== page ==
September 21, 2020 | By Jason Randall
Human Resources (HR) employees are responsible for addressing immediate problems while preparing for potential future challenges. To successfully handle these issues, it's important to understand the differences between short-term and long-term HR strategies. Knowing how to implement the appropriate strategy ensures that your HR staff is prepared for any situation.
A Human Resource strategy is a specific kind of plan that HR employees develop for a business so that human capital management helps the company meet its goals. An HR strategy will govern various aspects of human capital including the hiring and onboarding processes, performance appraisal, pay, and development of skills.
Depending on the goal and the specific issues faced, both short-term and long-term strategies are invaluable to have in place.
What Is a Short Term HR Strategy?
Short-term HR strategies keep HR departments up-to-date with all current HR responsibilities while working to solve more immediate HR problems.
An immediate problem in HR is an issue that is presently occurring and doesn't require any foresight to predict such as filing the appropriate forms, as well as calculating withholdings. Short-term HR strategies help mitigate some of the potential long-term complications that these immediate problems may otherwise cause.
A long-term HR strategy entails preparing for potential issues that may or may not actually occur in the future. Regardless of how likely or unlikely an HR issue is to arise, it's often a good idea to have a long-term HR strategy in place to address each potential problem.
The timeframe for a long-term HR strategy almost always takes place over the course of many months or even years.
One example of a long-term HR strategy would address the issue of voluntary staff turnover. Employees often leave a company at some point, which makes it necessary to have a plan in place to help make sure the gap they leave is quickly filled by a qualified replacement. A long-term HR strategy here would involve setting up an efficacious employee hiring program, regardless of whether the company is currently hiring.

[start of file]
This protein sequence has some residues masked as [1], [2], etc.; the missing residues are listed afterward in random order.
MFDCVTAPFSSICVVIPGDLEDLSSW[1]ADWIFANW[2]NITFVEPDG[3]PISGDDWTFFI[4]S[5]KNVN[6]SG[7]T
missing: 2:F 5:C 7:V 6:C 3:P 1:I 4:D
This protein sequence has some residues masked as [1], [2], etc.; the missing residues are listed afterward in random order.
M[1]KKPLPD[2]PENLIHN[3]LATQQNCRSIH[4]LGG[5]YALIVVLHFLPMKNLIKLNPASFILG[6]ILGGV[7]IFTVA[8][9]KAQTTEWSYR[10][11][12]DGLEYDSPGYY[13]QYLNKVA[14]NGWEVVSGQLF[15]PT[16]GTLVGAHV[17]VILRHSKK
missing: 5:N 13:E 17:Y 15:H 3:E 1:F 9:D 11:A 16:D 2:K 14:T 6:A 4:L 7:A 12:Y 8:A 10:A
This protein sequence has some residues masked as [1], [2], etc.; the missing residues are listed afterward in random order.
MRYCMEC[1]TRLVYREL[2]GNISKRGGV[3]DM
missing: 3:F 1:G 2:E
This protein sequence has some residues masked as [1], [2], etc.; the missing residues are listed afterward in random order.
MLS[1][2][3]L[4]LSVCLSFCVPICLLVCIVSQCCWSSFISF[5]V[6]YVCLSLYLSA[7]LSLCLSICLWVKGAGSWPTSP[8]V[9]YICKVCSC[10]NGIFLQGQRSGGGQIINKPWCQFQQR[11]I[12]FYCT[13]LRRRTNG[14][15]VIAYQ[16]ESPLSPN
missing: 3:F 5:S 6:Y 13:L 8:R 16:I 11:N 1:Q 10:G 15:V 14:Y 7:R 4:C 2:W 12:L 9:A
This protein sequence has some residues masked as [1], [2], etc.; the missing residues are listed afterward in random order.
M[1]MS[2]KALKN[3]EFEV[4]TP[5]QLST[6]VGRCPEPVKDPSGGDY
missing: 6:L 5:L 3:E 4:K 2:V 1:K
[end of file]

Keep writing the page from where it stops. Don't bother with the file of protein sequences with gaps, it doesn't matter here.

Long-term HR issues become short-term when they become an inevitability. If it's clear that they will occur at some point, it's important to have some kind of plan in place to handle them before they can get out of hand.
For example, dealing with potential voluntary turnover is a long-term problem until someone actually leaves the company, in which case the HR team would be responsible for hiring a suitable replacement employee as soon as possible. Without a plan in place, the hiring process can be difficult and take longer, resulting in less productivity and holding the company back in the process.
For certain issues, the boundary between short-term and long-term issues can be ambiguous. For instance, an employee may give notice that they will leave the company in the next six months, which would make the long-term problem of voluntary turnover more immediate as the HR team needs to prepare for the employee's impending departure. Ultimately, increasing employee engagement can be a short-term or long-term problem depending on the perspective.
It may be unclear precisely when long-term issues can become short-term, but it's important to consider the various situations when this might occur and prepare for them.
While you may simply want to develop general HR strategies to handle various issues, you'll benefit from separating short-term issues from long-term ones along with their respective strategies. Short-term HR strategies are in place to help resolve short-term issues, while long-term strategies are there to solve long-term problems—they're not always interchangeable and different problems require different approaches.
Dividing HR problems and strategies into both short-term and long-term categories enables HR employees to view problems in two different ways. In turn, HR staff will be able to prioritize what they need to address first and which can be handled later. Otherwise, strategizing can become overwhelming and make it difficult to determine which problems are worth tackling before others. You'll be able to maintain more organization in your HR department and make sure that you're always prepared to handle the myriad of issues that may arise at different times.
If you want your business to remain consistently prepared and avoid potential HR disasters, you don't necessarily need to differentiate HR strategies into short- and long-term. However, this differentiation will enable you to think about problems from different perspectives and plan for issues on different timeframes. As you look at problems in different ways, you'll be able to understand them better, develop the best strategies to handle them, and improve prioritization.